Staying involved – I found that this is possibly one of the biggest factors in helping to overcome the injury psychologically, especially in team sports where you are used to having the support network of your team mates around you. In so called individual sports such as tennis, badminton, swimming, equestrian and athletics, the athlete still has a support network of fellow competitors, coaches, medical staff, physiotherapists, massage therapists and possibly agents or performance managers. At APA we have this support team surrounding all of our players and this helps both the player; to have people to stay in touch with on a daily basis and the coach; to draw expertise from different areas. Staying around the training centre also helps the athlete to maintain their ‘athlete identity’. Many athletes, especially if professional from an early age will not have done anything other than play their sport, therefore having a serious injury and having to spend time away from the sport would be a serious shock and can be difficult to handle mentally. Useful ways to keep players involved can be through coaching – supporting the coaches, especially with younger groups of players maintains a sense of the journey they have taken to get to where they are now. Keeping the player in some form of training if possible – a leg injury shouldn’t restrict them from upper body training in the gym or vice versa. Maintaining fitness is also important for a quicker and smoother transition to playing again. [BREAK]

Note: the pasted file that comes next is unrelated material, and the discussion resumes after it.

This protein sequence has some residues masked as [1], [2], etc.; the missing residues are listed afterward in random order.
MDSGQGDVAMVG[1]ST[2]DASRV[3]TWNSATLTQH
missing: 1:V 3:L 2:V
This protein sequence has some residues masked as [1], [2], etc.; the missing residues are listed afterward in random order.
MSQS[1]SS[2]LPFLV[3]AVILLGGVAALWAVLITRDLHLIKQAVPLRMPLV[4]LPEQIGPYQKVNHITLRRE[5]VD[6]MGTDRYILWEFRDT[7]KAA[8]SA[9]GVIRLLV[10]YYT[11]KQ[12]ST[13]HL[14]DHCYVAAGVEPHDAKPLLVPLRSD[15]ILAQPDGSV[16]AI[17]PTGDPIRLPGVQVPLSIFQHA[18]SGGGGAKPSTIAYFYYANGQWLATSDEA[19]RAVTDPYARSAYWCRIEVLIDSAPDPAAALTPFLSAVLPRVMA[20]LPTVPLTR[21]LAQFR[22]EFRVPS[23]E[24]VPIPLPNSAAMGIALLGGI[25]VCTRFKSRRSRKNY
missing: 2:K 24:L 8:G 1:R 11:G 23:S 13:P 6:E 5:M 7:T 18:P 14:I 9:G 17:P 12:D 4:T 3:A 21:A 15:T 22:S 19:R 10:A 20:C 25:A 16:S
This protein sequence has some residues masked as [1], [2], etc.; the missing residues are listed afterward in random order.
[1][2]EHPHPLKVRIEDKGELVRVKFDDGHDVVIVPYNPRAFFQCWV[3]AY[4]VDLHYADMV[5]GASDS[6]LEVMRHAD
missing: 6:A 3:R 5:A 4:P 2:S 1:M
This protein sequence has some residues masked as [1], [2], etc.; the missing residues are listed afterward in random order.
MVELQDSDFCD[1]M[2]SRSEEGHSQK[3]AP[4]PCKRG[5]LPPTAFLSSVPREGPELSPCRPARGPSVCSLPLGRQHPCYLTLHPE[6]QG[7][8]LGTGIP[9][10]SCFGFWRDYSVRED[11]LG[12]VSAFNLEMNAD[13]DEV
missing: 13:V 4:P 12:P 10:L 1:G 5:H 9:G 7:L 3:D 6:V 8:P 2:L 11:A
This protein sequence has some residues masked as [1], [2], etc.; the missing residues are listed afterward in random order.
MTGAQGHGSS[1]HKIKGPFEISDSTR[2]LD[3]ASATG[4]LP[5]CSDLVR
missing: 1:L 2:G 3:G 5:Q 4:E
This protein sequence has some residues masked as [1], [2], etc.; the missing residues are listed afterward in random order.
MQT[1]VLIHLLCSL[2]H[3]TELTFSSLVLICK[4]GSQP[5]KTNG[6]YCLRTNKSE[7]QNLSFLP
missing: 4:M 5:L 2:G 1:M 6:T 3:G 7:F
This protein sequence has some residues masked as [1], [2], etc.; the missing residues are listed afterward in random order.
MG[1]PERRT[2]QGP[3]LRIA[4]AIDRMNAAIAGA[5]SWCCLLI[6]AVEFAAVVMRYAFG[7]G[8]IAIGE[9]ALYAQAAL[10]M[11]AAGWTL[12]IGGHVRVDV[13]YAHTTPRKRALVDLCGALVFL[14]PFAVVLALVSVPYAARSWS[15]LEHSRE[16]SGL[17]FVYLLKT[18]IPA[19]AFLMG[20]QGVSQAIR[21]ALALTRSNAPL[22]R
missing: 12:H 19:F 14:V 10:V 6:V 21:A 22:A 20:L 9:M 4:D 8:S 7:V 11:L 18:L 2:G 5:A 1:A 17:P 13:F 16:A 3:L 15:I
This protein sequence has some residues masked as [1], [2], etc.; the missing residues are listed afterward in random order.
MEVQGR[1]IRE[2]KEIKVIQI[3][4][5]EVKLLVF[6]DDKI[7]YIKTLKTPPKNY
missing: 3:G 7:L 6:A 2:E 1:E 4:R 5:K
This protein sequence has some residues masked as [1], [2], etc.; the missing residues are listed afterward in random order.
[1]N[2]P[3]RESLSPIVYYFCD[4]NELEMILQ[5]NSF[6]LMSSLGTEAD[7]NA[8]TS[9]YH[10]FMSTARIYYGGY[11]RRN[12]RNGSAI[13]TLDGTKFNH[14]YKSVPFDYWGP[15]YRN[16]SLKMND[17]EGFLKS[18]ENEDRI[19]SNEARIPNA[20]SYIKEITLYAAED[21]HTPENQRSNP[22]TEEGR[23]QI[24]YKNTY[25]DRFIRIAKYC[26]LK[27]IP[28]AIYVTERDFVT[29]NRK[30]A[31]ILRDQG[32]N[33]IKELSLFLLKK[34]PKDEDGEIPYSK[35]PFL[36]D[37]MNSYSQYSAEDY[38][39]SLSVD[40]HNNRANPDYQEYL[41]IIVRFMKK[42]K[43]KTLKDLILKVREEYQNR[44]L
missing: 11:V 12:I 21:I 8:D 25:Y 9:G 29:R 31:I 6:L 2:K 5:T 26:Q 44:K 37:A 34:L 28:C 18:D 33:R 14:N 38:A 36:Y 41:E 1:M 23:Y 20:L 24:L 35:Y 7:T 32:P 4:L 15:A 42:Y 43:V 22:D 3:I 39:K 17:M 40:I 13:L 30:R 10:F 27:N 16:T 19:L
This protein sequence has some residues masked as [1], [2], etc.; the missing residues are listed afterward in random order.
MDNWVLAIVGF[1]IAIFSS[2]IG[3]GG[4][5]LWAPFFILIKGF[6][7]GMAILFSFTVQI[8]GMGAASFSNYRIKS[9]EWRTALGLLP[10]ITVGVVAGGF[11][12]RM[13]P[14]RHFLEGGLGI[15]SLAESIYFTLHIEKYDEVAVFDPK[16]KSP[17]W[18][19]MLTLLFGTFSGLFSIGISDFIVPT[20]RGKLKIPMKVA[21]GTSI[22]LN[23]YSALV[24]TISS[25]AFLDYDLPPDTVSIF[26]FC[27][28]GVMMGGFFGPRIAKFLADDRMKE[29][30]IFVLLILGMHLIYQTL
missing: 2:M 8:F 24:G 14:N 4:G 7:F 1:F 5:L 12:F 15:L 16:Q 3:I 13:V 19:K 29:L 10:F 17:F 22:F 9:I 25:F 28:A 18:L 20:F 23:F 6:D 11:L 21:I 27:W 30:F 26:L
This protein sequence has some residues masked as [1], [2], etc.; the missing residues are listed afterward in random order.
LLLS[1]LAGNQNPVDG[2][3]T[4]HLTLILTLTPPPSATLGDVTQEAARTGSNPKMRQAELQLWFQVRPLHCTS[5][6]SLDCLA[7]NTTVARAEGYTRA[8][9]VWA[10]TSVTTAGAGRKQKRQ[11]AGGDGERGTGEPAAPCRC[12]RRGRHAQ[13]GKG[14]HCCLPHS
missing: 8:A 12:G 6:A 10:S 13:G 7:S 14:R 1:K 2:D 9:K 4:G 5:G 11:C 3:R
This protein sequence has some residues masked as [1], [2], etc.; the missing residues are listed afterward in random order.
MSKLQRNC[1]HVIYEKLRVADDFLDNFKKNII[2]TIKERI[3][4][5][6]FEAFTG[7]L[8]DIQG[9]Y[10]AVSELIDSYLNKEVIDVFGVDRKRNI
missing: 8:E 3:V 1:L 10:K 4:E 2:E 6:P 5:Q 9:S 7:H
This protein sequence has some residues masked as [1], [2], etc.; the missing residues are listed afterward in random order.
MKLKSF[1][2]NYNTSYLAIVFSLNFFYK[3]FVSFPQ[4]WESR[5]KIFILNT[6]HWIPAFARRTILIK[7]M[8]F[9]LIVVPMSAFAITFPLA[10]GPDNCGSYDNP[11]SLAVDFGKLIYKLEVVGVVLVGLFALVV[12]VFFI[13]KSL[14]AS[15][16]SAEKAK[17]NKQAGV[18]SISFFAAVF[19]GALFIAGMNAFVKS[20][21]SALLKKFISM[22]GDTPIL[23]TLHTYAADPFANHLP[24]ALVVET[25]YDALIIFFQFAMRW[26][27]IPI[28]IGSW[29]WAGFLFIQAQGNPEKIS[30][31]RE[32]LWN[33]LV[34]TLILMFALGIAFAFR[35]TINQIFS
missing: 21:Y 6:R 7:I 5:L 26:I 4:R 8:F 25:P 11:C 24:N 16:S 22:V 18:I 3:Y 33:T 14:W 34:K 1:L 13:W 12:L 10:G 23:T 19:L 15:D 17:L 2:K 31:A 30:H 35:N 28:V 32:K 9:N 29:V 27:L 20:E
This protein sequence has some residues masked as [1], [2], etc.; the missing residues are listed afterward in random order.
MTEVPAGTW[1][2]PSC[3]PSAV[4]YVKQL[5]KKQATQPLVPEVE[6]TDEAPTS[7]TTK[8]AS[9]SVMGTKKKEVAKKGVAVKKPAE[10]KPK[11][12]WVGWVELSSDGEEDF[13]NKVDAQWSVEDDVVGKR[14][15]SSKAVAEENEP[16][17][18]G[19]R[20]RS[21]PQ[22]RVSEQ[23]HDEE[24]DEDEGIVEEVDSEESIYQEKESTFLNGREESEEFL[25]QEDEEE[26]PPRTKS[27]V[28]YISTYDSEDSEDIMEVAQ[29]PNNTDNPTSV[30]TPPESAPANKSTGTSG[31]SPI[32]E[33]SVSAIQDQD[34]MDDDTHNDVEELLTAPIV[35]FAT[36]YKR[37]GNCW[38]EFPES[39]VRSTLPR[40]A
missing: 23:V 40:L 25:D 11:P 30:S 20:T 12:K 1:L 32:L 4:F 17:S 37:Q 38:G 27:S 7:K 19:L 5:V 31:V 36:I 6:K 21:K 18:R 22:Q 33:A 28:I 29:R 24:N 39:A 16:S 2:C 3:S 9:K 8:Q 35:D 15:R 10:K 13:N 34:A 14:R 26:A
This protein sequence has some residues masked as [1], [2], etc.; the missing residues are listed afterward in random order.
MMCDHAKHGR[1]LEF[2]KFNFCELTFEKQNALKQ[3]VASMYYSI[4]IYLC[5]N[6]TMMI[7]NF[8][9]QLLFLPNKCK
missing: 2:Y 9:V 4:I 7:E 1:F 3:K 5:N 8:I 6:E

Being professional in everything you do will speed up the recovery process. This ranges from being proactive and precise with your rehabilitation, to managing your mood and behaviour away from training, getting the correct nutritional support into your body and focusing all your energies towards returning to full health and competition. All of these actions require considerable effort and this is why having a team of support around you is a massive help. Regular support from medical staff to reassure the athlete of progress being made and with modern social media, support from people in similar situations can be found from all over. [BREAK]
Returning to competition
Psychologically this is potentially the hardest part of recovering from an injury, especially if you were injured on the field of play. The fear of repeating the injury, having trust in the joint or muscle or not being able to return to the level of which you were previously playing can weigh heavily on the mind. The main supporting factor in regaining trust in yourself is time and making small steps of progress rather than rushing back. However at some point you do need to be in deep enough water to swim. Having people who have experienced similar situations and overcome injuries successfully can be a useful resource to draw from.
Ultimately athletes love to compete and will find solace in being able to return to playing. Patience, support, gradual progress and staying strong mentally are all part of the recipe for success to return to full health and competition.